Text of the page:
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The Smithsonian Institution Building (the Castle) ca.1858.


This exhibition offers a glimpse of the work of four scientific illustrators who worked in the Smithsonian Institution Building between 1852 and 1898: William Stimpson, John H. Richard, Robert Ridgway, and his brother John L. Ridgway.

Scientific illustration is one part of what makes a museum collection important. Its purpose is to enhance and support scientific research by showing minute details and distinguishing characteristics of the specimens being studied.
Joseph Henry, the first secretary of the Smithsonian Institution, established a program to publish scientific research in 1848, a mere two years after the founding of the Smithsonian. Henry recognized the great importance of publishing research with detailed illustrations, stating that it was key to "diffusing a kind of knowledge now only accessible to the few."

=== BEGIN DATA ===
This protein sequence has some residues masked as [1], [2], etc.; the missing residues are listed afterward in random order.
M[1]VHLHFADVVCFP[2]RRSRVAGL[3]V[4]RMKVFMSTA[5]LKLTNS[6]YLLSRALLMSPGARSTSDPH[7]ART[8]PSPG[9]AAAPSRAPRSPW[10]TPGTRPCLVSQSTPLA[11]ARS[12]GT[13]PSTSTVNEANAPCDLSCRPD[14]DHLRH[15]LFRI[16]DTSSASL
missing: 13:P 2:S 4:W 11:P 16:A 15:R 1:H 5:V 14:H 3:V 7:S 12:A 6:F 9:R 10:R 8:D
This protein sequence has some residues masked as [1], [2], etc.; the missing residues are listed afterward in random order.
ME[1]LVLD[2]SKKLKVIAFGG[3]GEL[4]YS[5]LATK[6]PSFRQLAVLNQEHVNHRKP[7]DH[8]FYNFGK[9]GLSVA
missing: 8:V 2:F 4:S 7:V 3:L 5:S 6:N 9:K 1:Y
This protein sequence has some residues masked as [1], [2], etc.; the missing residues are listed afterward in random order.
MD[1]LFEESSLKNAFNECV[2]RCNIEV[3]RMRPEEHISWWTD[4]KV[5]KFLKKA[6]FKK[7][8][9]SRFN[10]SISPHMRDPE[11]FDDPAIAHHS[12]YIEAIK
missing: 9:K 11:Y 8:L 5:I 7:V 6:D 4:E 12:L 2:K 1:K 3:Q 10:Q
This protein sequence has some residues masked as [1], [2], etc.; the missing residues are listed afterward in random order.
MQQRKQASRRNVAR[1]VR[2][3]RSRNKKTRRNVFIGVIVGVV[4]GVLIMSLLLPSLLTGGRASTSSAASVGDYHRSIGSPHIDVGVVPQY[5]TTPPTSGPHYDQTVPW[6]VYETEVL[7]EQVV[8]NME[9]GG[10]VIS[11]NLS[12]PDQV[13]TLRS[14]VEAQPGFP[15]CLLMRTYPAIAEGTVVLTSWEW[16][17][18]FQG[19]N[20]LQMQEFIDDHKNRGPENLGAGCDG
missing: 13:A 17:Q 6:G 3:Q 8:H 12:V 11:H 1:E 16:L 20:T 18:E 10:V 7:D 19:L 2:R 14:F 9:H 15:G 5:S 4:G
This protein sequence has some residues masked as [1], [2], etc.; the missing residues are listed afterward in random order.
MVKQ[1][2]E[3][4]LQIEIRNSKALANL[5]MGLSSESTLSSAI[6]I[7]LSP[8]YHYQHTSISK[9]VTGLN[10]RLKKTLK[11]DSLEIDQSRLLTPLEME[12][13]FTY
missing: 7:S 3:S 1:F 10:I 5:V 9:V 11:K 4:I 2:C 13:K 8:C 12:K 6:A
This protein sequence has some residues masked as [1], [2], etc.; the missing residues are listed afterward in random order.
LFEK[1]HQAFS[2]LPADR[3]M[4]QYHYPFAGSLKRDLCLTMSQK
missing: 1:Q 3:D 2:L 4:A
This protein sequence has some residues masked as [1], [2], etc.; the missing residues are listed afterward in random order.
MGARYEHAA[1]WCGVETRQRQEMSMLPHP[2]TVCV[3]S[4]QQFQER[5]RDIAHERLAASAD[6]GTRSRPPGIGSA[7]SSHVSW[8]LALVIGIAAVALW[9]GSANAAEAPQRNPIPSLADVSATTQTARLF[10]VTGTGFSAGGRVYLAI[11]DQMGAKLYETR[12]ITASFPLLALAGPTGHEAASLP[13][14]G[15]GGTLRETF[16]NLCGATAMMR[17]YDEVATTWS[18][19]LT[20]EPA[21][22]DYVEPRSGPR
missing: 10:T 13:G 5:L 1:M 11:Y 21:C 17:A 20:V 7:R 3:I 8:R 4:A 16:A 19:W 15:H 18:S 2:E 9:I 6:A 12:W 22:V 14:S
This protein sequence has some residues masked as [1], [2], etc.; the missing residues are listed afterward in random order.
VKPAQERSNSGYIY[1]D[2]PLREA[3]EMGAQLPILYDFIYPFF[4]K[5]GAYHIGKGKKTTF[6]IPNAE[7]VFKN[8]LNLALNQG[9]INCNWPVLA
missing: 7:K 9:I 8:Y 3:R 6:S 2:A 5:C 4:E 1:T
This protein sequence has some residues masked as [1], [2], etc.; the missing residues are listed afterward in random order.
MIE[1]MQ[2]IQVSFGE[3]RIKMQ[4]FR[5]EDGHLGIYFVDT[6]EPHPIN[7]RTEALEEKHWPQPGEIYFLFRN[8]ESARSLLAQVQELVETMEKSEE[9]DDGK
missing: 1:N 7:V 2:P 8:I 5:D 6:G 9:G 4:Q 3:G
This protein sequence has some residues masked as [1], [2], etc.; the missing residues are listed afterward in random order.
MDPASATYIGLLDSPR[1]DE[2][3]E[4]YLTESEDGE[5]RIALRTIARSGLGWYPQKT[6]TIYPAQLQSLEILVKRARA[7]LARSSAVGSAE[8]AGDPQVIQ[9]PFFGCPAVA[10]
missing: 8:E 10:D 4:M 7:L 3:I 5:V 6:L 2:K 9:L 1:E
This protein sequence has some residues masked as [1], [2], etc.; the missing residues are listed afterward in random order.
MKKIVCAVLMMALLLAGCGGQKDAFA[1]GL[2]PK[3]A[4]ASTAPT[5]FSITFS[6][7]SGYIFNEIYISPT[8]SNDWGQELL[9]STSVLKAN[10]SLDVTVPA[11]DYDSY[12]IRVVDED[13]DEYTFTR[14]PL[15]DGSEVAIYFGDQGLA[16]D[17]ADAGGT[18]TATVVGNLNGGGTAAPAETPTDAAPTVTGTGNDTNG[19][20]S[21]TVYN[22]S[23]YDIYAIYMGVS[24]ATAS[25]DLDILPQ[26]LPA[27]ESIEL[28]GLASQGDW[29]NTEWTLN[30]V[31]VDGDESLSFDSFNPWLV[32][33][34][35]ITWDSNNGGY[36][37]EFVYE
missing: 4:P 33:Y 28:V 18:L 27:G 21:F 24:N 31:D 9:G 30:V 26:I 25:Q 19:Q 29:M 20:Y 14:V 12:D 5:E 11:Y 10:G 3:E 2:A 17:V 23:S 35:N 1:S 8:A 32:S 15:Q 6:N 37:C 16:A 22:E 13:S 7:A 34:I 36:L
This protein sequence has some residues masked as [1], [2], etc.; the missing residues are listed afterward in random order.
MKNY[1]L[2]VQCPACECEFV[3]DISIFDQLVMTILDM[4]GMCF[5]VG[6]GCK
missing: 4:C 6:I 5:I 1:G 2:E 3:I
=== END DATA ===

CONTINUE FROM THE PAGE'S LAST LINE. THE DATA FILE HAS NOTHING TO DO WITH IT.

Stimpson, Richard, and the Ridgway brothers produced many original renderings of specimens from which high quality engravings and lithographs were made for various publications. Although their styles and backgrounds varied greatly, these four men shared a lifelong devotion to the study of the wonders of science and nature.



John H. Richard

John H. Richard (1807-1881) first worked in the Smithsonian Building between 1852 and 1855 illustrating the reports of several government exploring expeditions. (read more)

William Stimpson

William Stimpson (1832-1872) was a student of the eminent naturalist Jean Louis Agassiz... (read more)

Robert Ridgway

Robert Ridgway (1850-1929) was the curator of the Smithsonian's bird collections for forty-nine years. (read more)

John L. Ridgway

John L. Ridgway (1859-1947) was noted ornithologist Robert Ridgway’s younger brother. (read more)

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